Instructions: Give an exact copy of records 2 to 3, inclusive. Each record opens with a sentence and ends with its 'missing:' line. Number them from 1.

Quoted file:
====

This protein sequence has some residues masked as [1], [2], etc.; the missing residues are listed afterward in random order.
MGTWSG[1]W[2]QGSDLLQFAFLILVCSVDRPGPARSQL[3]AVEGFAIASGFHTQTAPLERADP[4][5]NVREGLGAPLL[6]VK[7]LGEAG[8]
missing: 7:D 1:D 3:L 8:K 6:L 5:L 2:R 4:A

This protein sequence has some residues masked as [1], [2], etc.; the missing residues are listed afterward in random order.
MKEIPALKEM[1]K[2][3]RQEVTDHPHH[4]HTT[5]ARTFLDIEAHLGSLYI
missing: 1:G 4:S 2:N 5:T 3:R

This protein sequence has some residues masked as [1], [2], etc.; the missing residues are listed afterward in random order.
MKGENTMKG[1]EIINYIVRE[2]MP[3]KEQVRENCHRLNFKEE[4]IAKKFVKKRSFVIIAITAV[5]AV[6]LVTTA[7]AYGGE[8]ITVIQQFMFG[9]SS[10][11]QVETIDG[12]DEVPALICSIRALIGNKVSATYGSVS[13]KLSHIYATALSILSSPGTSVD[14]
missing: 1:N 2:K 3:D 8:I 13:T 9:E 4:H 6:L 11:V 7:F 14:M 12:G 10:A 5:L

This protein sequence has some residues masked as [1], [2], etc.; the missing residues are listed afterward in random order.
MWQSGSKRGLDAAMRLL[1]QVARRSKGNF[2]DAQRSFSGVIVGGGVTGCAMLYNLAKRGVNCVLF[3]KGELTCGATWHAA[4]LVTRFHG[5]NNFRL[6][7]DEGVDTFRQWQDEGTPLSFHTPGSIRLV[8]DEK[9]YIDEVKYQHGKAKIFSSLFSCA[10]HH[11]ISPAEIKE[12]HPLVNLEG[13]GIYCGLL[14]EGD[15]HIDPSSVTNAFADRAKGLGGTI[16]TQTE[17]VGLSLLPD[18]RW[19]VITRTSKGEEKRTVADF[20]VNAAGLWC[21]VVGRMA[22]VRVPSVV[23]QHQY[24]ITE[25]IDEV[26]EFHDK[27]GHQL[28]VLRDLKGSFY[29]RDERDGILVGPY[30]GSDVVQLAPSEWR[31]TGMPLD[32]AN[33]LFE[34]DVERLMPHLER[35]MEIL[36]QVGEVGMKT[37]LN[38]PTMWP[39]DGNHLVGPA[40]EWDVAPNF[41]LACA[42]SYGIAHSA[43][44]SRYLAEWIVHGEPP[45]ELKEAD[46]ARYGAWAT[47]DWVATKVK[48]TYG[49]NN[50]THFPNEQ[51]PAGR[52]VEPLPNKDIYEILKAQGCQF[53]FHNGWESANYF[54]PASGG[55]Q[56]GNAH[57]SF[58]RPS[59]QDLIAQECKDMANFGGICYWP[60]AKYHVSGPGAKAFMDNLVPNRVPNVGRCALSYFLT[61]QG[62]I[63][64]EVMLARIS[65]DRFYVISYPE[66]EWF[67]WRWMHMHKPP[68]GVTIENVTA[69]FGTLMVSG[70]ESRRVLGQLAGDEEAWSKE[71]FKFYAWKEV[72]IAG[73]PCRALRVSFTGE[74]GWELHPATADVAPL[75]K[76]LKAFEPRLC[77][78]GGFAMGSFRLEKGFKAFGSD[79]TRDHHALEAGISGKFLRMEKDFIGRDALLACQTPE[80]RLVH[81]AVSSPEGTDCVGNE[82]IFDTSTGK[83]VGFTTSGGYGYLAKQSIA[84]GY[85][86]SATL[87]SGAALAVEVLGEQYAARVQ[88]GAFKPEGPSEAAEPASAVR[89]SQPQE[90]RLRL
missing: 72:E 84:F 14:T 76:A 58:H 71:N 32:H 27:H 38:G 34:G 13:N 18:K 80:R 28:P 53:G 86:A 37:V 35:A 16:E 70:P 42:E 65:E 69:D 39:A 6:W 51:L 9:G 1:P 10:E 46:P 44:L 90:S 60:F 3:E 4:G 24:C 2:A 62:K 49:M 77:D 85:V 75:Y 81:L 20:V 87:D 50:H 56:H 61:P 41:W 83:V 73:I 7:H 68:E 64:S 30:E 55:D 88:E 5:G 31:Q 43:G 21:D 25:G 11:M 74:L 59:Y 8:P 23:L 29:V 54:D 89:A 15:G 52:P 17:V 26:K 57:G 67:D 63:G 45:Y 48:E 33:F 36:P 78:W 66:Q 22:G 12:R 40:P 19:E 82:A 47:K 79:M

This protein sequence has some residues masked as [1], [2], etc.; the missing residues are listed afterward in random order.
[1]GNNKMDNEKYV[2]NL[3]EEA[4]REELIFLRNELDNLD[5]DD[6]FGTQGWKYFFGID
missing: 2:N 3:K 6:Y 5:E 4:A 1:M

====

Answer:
This protein sequence has some residues masked as [1], [2], etc.; the missing residues are listed afterward in random order.
MKEIPALKEM[1]K[2][3]RQEVTDHPHH[4]HTT[5]ARTFLDIEAHLGSLYI
missing: 1:G 4:S 2:N 5:T 3:R

This protein sequence has some residues masked as [1], [2], etc.; the missing residues are listed afterward in random order.
MKGENTMKG[1]EIINYIVRE[2]MP[3]KEQVRENCHRLNFKEE[4]IAKKFVKKRSFVIIAITAV[5]AV[6]LVTTA[7]AYGGE[8]ITVIQQFMFG[9]SS[10][11]QVETIDG[12]DEVPALICSIRALIGNKVSATYGSVS[13]KLSHIYATALSILSSPGTSVD[14]
missing: 1:N 2:K 3:D 8:I 13:T 9:E 4:H 6:L 11:V 7:F 14:M 12:G 10:A 5:L